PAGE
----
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  • Leslie Tourish

Rethinking Time

I’m still working on my novel about the twins, Sienna and Rachel, but I haven’t written anything new in almost a week. And I miss them.

While my absence is reasonable for many reasons (holiday guests, holiday shopping, holiday decorating, and holiday cooking) it still gnaws at me. So even when I’m not writing, I’m still thinking about the book, attempting to plot out the next chapter.

In this case the next chapter will bring in my final major character, and I can’t wait to meet him. I can’t wait to see how he develops, what his dreams and quirks are, and how his voice emerges.

When you’re creating a character for the first time, you paint with the broadest of strokes. With each paragraph you imagine the character’s inner world, sitting with the ambiguity of trying on what they might think or say, until their personality comes into focus.

It takes time to play with the language. There’s a juggling act, making a character interact with other characters, all the while imagining what each person is going through inside, the tug-of-war between their dreams and disappointments. What do they keep hidden, maybe even from themselves?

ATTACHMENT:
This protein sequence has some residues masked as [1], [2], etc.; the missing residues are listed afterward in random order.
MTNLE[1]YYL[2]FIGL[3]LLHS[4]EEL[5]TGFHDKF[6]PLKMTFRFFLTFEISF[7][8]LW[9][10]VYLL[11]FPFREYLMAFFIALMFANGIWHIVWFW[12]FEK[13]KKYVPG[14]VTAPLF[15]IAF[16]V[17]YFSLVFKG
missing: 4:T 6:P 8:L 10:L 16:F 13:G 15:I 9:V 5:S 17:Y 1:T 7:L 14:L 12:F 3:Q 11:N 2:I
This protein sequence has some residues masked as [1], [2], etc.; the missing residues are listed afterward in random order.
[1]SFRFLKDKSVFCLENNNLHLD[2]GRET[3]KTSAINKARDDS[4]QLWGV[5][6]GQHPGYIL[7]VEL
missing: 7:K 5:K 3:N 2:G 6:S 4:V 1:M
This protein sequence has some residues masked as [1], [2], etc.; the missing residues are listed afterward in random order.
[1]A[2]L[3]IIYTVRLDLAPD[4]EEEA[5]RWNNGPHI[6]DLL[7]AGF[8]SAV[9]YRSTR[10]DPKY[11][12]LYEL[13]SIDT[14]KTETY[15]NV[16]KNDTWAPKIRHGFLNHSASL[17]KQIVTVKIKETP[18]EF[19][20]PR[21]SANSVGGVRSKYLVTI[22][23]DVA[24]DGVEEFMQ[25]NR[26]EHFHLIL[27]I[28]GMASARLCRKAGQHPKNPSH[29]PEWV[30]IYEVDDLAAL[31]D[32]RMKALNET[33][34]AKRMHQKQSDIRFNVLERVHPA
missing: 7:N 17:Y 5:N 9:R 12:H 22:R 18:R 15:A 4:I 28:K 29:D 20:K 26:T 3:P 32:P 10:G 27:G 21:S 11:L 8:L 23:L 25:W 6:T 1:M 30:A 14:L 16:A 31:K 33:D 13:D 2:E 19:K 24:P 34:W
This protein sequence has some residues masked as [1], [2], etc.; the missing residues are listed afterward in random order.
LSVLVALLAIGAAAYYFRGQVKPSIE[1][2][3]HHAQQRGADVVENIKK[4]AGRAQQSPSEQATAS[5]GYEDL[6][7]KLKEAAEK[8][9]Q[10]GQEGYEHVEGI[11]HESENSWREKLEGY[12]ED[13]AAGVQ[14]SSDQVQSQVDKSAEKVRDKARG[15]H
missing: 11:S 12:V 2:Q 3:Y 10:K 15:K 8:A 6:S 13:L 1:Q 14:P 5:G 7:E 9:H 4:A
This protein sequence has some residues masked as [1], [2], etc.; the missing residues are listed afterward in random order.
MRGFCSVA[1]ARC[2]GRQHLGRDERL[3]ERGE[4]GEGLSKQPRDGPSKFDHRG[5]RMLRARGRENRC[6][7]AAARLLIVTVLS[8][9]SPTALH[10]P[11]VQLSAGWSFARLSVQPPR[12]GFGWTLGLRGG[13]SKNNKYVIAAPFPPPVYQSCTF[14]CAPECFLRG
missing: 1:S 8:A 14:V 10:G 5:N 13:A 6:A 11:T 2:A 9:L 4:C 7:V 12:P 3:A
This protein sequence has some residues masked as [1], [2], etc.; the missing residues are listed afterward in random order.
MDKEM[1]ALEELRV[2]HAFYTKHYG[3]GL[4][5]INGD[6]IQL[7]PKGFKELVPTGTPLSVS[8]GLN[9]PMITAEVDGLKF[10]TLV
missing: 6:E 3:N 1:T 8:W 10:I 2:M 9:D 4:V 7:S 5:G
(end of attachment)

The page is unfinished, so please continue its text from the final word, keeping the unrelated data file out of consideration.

It’s hard when I can’t find enough time to write, but I love being with my family. And I love the holidays (mostly). So, how do I juggle? I’m compassionate with myself. I recognize that even if I come up with an idea while I’m doing dishes, that’s writing. Bonus points if I actually write that idea down before it floats away like a dandelion seed on a breeze.

I was lucky enough recently to be invited into a critique group. We met last week via Zoom, and the two hours flew by quickly as we dissected one another’s stories and offered feedback. I left energized, even though I’d learned my first chapter needs to broken apart and rewritten. I know this was time spent toward writing.

That night, before I fell asleep, a new first line came to me, born from their critique. I smiled and considered this forward motion.

Maybe if people were more compassionate with themselves, we’d find more ways to move our projects forward until we get what we most crave: satisfaction.

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